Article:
Focus: How to get to the beach before the Germans: buy the hotel

The people who run Thomson holidays are so confident they know what we want that they are buying it in bulk. And it's definitely not 'basic'

This is one of the busiest holiday weekends of the year, but in the trade they are not hanging about congratulating themselves on a particularly good summer. They are selling 1998 (and doing very well already), and thinking 1999, which means the trends for the end of the century are no longer guesswork: Turkey is on the way up; Greece is fighting back; the Dominican Republic is bigger than Florida; but Spain, with its vice- like grip on the British psyche, will remain far and away the market leader.

This summer's business is not forgotten, however. Demand is so far out- stripping supply that at least one operator, Airtours, is warning that for August, prices on unsold, last-minute holidays will go up by pounds 20 per person. Consumer expectations, as well, are higher than ever, and feedback from holidaymakers to tour operators now makes the travel business richly rewarding of success, and wholly unforgiving of failure.

Take the Olive Grove Apartments at Kassiopi on Corfu. According to page 529 of the Thomson Summer Sun brochure for 1998, they are "traditionally furnished basic apartments" offering "an inviting pool, a lush green setting and privacy" and a "good comfortable home base". The picture shows a typically white-washed building set among flowers and trees.

To stay there will cost an adult guest pounds 409, including the flight, for 14 nights in high season, pounds 215 in low season - except there will be no Thomson holidaymakers staying there at all next summer, since Thomson has removed Olive Grove from its schedule.

In a Thomson's questionnaire, only 25 per cent of customers rated the accommodation "good or excellent". Since the Olive Grove is too traditionally furnished and too basic for the modern British holidaymaker, it has become a victim of the high standards that British tourists expect from abroad - standards superior to what is considered tolerable in much more expensive hotels here at home.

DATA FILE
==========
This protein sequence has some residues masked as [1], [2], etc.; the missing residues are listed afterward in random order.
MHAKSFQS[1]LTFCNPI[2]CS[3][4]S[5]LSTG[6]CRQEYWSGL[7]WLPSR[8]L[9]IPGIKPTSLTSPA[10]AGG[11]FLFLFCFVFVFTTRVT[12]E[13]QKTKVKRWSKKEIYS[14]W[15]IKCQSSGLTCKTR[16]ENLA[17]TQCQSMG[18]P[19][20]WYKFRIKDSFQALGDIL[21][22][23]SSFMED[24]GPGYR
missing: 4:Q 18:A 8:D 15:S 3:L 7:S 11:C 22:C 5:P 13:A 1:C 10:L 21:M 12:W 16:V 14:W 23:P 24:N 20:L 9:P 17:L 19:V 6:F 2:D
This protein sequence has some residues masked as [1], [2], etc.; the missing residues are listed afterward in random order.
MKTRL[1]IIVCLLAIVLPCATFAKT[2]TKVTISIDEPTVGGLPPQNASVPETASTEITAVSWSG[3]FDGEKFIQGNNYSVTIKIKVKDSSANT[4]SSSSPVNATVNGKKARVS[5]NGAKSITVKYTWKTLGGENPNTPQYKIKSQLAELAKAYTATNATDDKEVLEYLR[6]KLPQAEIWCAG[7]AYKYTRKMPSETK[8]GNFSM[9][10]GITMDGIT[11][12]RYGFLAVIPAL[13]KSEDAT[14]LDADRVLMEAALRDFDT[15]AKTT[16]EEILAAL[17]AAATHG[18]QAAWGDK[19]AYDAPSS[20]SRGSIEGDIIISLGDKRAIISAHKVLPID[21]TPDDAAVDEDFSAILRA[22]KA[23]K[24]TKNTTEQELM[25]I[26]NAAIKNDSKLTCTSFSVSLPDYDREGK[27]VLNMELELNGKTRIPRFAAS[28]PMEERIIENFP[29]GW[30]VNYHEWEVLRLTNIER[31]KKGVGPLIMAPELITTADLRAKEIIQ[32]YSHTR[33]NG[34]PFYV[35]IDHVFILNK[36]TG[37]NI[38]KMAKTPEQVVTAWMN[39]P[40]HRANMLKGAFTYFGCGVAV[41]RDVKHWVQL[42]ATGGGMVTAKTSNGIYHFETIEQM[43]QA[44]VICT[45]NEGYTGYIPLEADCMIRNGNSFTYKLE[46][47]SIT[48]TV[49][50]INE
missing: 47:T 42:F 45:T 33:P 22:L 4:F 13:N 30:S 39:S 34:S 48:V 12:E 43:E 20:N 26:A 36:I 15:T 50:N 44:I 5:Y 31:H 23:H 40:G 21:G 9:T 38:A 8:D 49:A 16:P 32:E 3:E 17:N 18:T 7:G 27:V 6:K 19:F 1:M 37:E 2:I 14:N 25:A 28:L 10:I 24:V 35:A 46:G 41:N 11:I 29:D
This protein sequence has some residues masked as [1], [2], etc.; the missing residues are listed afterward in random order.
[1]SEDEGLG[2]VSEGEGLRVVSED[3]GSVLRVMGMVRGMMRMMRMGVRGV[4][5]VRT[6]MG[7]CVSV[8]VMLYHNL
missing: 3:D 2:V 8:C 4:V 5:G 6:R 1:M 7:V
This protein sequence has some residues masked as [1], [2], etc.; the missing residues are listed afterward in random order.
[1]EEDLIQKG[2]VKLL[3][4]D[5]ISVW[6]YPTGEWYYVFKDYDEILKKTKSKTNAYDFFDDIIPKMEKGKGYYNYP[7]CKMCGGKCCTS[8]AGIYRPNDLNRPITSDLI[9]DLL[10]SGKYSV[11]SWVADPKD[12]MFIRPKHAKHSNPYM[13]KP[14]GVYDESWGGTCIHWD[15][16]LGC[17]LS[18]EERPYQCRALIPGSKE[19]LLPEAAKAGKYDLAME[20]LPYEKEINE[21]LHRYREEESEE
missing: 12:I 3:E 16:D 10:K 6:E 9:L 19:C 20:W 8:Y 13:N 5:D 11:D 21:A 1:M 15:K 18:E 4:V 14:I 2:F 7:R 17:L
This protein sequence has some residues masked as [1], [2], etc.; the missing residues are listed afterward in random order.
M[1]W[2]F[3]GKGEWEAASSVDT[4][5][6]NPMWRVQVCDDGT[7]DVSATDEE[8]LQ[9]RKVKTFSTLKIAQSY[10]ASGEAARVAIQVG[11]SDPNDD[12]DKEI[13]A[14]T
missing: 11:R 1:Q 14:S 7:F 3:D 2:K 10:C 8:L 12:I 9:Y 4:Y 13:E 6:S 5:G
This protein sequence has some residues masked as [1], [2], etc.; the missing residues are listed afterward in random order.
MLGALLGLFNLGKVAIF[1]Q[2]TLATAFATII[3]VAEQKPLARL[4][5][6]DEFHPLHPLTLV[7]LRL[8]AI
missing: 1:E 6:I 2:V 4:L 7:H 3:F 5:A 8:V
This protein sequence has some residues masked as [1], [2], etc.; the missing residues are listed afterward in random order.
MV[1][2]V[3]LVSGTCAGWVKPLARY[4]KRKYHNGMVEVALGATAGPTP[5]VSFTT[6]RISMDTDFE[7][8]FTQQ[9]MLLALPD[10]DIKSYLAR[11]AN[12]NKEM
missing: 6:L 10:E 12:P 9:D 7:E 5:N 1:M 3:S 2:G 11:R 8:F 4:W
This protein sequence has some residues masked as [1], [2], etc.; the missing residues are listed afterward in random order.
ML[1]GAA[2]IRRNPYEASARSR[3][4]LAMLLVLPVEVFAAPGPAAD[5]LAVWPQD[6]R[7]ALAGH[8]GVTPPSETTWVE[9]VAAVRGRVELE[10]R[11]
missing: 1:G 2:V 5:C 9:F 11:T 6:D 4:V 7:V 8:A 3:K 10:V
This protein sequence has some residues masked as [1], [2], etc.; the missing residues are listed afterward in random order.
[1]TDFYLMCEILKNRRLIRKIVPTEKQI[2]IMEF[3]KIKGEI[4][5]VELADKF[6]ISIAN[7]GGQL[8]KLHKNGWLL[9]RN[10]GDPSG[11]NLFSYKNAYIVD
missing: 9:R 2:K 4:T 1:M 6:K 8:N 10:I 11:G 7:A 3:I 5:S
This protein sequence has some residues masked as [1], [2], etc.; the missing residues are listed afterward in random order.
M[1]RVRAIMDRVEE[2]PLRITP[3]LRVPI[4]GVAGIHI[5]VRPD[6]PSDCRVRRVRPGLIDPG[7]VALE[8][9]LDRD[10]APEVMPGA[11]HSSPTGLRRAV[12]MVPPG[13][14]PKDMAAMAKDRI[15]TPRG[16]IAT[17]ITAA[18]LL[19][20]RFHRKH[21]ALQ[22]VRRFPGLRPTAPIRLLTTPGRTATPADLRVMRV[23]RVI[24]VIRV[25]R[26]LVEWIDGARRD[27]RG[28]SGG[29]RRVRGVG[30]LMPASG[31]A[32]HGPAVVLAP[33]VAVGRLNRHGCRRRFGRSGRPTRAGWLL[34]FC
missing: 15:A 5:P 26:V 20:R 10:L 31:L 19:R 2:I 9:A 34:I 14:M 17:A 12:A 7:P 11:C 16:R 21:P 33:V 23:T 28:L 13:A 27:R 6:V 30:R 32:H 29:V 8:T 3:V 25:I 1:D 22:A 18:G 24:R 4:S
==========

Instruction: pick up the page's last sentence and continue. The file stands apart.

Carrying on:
AT THE exotic former cigarette factory turned sprawling office building at Mornington Crescent not far north of Euston station, Thomson, Britain's biggest holiday operator, now publishes holiday brochures in several editions, which allows for quick and brutal deletions. Each entry carries its "good or excellent" customer rating, and Olive Grove's was so low that Thomson did not wait for a second edition to make the deletion. David Burling, Thomson's short-haul marketing chief, has simply stopped selling the apartments.

By contrast, page 288 in the same brochure describes what British holidaymakers require now. The Hotel Los Gigantes in Tenerife scores 100 per cent from customers in each category: overall holiday, accommodation, location and food. Not many hotels in a British guide can match its four stars, two swimming pools, tennis, squash and badminton, a hairdresser and beauty salon, massage and sauna and - perhaps the only flaw - professional entertainers flown in from Britain twice weekly. The restaurants serve local specialities, roast meats and vegetarian meals. The rooms - and some suites - are decorated in tasteful pastel shades. Double beds are available, instead of the standard twin, with direct-dial telephones on the bedside table. New arrivals are greeted with wine and flowers and fruit.